Friday, October 30, 2020

GCC leads in corruption – DCEC

The Director of the Directorate on Corruption and Economic Crime (DCEC), Rose Seretse, says corruption in Botswana is becoming a cause for concern, particularly at the Gaborone City Council (GCC) and other town councils.

Seretse revealed this on Thursday when addressing a full council meeting that procurement, human resources, contracts and projects are major areas that are prone to corruption at GCC.

She said that the DCEC found that ordering goods from the same company over and over, as well as using different company names belonging to the same person are many instances of corruption at the council.

Seretse further indicated that cost overruns of projects, inflated prices and conflict of interest are also of concern at the council.

She revealed that the DCEC has recorded a total number of 119 cases related to corruption in the past four years.

“Unfair promotions, leakage of confidential information, unfair transfers, unfair appointments and full payment for incomplete work are taking place in the council human resources,” said Seretse.
Seretse further revealed that vehicles are taken to garages and get paid for as if they had been fitted with new parts when, in fact, the parts fitted were old. She also pointed out the practice of taking vehicles that are still under warranty to private garages.

On the issue of contracts and projects, Seretse stated that the quality of projects not meeting set standards due to the exchange of valuable considerations and changes in the scope of the project is also a common feature at the council. She said failure to enforce penalties on contractors for time delays on projects and price variations has been going on.

“We are in progress on amending the current anti-corruption Act and also we have introduced an anti-corruption topic to the education syllabus in schools,” said Seretse.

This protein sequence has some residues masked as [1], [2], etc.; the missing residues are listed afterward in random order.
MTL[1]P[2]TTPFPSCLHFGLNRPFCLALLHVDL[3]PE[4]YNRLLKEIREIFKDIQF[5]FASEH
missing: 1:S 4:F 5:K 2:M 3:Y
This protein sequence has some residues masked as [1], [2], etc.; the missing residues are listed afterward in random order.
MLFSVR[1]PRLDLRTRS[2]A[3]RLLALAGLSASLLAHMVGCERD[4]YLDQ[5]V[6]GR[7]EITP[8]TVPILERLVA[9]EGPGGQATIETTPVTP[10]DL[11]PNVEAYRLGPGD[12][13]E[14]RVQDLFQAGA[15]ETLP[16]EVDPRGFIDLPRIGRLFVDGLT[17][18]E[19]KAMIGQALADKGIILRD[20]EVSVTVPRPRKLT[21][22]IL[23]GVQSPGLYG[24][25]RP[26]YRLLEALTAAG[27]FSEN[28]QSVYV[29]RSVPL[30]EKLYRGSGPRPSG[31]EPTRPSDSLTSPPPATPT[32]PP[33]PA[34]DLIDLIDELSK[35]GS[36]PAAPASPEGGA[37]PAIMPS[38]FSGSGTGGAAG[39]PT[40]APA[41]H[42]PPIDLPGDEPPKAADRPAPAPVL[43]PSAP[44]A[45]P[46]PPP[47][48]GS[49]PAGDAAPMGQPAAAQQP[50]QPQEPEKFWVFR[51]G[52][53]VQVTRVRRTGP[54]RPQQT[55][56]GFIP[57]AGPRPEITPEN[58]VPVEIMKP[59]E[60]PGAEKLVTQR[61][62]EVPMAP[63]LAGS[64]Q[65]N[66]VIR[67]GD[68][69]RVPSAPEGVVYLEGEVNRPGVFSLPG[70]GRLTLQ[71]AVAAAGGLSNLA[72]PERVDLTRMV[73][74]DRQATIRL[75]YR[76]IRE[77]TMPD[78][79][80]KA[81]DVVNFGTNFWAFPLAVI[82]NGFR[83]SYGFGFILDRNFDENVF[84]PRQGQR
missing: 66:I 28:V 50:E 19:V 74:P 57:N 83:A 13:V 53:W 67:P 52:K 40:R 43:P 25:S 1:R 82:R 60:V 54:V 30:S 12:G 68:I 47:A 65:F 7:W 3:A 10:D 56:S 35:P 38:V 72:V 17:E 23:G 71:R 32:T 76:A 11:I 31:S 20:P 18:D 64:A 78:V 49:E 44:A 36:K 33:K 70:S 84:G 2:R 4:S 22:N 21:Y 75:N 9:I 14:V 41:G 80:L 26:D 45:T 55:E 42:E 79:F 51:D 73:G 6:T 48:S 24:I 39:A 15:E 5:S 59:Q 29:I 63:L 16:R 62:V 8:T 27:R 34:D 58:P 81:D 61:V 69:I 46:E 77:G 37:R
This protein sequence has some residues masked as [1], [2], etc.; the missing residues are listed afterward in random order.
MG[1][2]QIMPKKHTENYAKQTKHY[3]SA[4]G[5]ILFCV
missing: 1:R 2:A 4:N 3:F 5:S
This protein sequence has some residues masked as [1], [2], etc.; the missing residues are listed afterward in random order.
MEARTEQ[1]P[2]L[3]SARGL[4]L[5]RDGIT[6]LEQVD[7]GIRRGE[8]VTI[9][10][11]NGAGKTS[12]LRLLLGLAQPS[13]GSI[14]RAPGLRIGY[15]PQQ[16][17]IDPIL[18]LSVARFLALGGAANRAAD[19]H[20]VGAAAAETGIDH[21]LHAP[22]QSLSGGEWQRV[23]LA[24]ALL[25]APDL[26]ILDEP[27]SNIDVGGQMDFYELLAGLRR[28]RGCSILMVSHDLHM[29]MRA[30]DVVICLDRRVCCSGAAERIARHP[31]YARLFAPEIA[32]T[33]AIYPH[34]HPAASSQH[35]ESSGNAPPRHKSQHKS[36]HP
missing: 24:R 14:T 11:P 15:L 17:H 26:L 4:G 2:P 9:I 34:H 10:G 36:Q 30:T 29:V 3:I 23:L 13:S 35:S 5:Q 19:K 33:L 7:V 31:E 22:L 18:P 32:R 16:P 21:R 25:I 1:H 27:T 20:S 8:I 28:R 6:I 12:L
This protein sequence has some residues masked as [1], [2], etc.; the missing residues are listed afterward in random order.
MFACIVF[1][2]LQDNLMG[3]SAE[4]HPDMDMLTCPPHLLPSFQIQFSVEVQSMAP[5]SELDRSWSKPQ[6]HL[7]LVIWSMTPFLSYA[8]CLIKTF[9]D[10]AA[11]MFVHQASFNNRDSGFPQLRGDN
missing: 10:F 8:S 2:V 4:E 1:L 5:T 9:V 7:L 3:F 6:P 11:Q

She added that change in lifestyle, extended relationship with particular clients and batches of documents that are rushed for signing are major indicators of corruption. She said that refusal to go on transfer or to accept promotion and receiving of gifts are also indications of ongoing corruption.

She encouraged members of the public to report corruption openly and not to remain anonymous and to also support anti corruption initiatives.

“The Maun area is rated the highest in land fraud issues of forged title deeds, followed by forging of the drivers’ licences. We, as DCEC, had to team up with organizations such as BOCCIM to assist us in the private sector. It is important to highlight that Local Authorities are not spared from the problem of corruption,” she said.

Seretse observed that causes of corruption are opportunity, discretion, delay and greed. She added that when there is no control mechanism, checks and balances, it becomes a breeding ground for corruption. She stated that lack of supervision and monitoring of employees, unlimited decision making as well as not accounting to the decisions taken also lead to corruption.

”Just as HIV/AIDS kills human beings, corruption kills the economy. There is need for a concerted effort to fight this evil called corruption,” said Seretse.

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